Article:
XXCOPY to do the same, it works. Whatever ROBOCOPY and XXCOPY are doing,
    can't the PowerShell cmdlets do that too when interacting with NTFS on
    Windows systems?


    > If you want to work with longer paths, there is a special
    > syntax \\?\ for working directly with devices.


    Very interesting! Do the PowerShell cmdlets support this syntax too? I've
    never seen it before and my Googling doesn't bring up much. An example
    would be great, thank you.



      My System SpecsSystem Spec

  11. #10


    lrbell Guest

    Re: Embarrassing limitation in PowerShell

    On May 9, 11:50 am, "UNIXLVR" <mya...@mydom.com> wrote:
    > > no amount of "cleverness" from the powershell team
    > > is going to fix this. Powershell sits on win32; win32 has the
    > > problem.

    >
    > I presume ROBOCOPY and XXCOPY also go through Win32, but they don't have
    > this problem. I try to use standard XCOPY to copy files from a long path on
    > C: to M:, both of which are formatted NTFS, and it fails. I use ROBOCOPY or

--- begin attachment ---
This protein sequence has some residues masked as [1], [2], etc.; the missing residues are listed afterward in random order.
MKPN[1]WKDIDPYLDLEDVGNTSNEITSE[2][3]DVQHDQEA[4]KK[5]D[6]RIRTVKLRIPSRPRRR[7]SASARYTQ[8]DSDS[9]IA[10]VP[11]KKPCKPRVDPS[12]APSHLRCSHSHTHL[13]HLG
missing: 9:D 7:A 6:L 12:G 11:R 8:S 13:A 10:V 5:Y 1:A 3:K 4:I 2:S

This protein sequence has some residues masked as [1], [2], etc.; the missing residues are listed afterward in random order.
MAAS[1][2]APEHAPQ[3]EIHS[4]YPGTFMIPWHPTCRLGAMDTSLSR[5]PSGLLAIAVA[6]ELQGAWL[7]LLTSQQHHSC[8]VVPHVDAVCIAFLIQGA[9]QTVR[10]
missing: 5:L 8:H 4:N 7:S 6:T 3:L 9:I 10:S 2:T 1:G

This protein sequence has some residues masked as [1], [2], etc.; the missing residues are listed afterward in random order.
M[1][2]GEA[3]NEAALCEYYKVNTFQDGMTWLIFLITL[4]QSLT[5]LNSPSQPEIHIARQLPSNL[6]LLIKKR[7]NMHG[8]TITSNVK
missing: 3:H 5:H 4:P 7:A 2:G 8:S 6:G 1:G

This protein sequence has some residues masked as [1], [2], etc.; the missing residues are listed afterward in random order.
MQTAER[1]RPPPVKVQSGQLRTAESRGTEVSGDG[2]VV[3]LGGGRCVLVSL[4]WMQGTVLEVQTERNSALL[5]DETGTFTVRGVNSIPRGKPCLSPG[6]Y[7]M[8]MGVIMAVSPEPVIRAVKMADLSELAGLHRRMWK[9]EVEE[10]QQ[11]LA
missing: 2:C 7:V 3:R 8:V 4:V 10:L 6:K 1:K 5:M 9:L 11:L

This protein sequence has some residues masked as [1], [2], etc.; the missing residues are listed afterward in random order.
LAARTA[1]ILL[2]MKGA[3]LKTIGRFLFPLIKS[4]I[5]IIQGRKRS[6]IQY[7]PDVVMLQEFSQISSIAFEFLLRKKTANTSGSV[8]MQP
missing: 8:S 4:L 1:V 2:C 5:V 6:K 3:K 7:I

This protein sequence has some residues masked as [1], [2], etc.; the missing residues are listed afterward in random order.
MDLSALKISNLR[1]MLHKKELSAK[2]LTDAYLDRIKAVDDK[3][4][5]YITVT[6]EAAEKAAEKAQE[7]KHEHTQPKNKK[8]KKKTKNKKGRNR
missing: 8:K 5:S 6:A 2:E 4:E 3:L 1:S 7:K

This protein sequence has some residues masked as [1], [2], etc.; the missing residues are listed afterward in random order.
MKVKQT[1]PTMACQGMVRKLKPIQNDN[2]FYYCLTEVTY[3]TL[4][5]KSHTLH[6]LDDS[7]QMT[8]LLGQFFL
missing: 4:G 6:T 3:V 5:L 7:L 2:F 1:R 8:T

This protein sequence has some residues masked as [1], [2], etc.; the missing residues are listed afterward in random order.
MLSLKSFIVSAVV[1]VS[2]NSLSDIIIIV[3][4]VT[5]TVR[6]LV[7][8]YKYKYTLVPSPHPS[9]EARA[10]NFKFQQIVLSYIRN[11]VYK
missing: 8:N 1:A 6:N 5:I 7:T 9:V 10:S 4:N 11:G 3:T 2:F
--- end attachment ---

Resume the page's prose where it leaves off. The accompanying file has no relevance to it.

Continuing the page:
> XXCOPY to do the same, it works. Whatever ROBOCOPY and XXCOPY are doing,
    > can't the PowerShell cmdlets do that too when interacting with NTFS on
    > Windows systems?
    >
    > > If you want to work with longer paths, there is a special
    > > syntax \\?\ for working directly with devices.

    >
    > Very interesting! Do the PowerShell cmdlets support this syntax too? I've
    > never seen it before and my Googling doesn't bring up much. An example
    > would be great, thank you.


    Don, you'll get my vote on whatever site that is... Just ran into
    this while traversing a huge file server and it makes for a tough sell
    when auditing file system content. I appears the less technical
    beings tend to name things longer in proportion to their lack of
    technical acumen. Not bad, but bad when there is a limit. :-)

    I wrote/write Korn shell, Bash, etc, for over 8 years and yes there
    are impediments, but Powershell is FAR superior in its initial release
    than anything I have seen in the windows world since Cygwin (could not
    resist a *nix plug!).

    I love it.
    L


      My System SpecsSystem Spec